True enough. But where Bai has it totally wrong is to insist that Obama would be ill-advised to strike a more populist set of rhetoric or policies. Bai contrasts failed "populists" such as Huey Long and William Jennings Bryan with successful "progressives" such as the Roosevelts. But of course FDR sided with the people against the banks. His entirely populist brand of progressivism delivered for regular people. Bankers hated FDR. Obama has yet to earn Wall Street's enmity.
Obama's professorial caution, Bai insists, reflects a leader who is "serious and methodical" about reforming the banks, and that beats hot rhetoric. If only Bai's fantasy were true. All that Obama's conciliatory caution has produced so far is legislation that sells out to the bankers.
What will it take for Obama to recover his footing? Some key personnel changes might be a start. As investigative reporters did deeper into the mess that Larry Summers made of Harvard's finances, you have to be thankful that the man isn't running the nation's economy (oh, whoops, he is.)
Summers reinforces all of Obama's conservative instincts and none of his progressive ones.
Tim Geithner, who was in charge of relations with Congress for Obama as the House deliberated the financial reform bill, weighed in mostly on the wrong side. If Obama is truly to signal a change of course and mean it, one constructive sign would be replacements for Summers and Geithner.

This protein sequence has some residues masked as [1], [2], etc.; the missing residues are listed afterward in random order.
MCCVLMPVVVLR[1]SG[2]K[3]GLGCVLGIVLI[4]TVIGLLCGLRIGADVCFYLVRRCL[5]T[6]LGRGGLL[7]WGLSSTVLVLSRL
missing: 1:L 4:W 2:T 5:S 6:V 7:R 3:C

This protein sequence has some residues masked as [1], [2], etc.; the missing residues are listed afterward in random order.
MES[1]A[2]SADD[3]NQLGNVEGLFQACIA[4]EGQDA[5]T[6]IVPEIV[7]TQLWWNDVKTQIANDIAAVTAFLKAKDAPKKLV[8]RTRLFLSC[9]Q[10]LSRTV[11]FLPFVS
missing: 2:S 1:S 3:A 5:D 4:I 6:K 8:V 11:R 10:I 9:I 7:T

Fed Chairman Ben Bernanke may pay for these sins. Bernanke, needlessly appointed by Obama to a second term, has become the lightening rod for popular frustration at the Wall Street bias of this administration, and there could easily be 35 or 40 Senate votes against his confirmation -- the most in the history of a Fed chairman. A majority of Republicans on the Banking Committee voted no and most Republicans, attuned to this backlash, will likely vote no on the floor. Democrats must decide whether to save him. You can bet Obama will be personally be working this vote.
Thus far at the Obama White House, unfortunately, it's only progressives who get thrown under the proverbial bus. White House Counsel Greg Craig was forced out for the sin of taking Obama seriously when the president promised to close the prison at Guantanamo and end CIA complicity in torture. This could have opened several former top CIA people to acute embarrassment.
Sources tell me that CIA chief Leon Panetta, who as Clinton chief of staff saved Rahm Emanuel's bacon when Emanuel was nearly fired, called in an IOU.
But isn't prolonging the recession by propping up insolvent banks rather than emphasizing jobs and mortgage relief as serious a sin as embarrassing the CIA?
To replace Summers, how about his old nemesis, Joe Stiglitz, author of the superb new book Freefall? And to succeed Geithner, maybe Geithner's most astute critic, Elizabeth Warren of the Congressional Oversight Panel? Or the courageous FDIC Chair who keeps standing up to Geithner, Sheila Bair?
Let's not give up on the promise of Barack Obama. There is just too much at stake, and there is a part of him that has decent progressive instincts. But he is being led to ruin both by the insularity of a circle of advisers too wired to Wall Street, and by his own habitual temporizing. It will take a lot for Obama to change his operating style. Turning to a broader circle of advisers would help.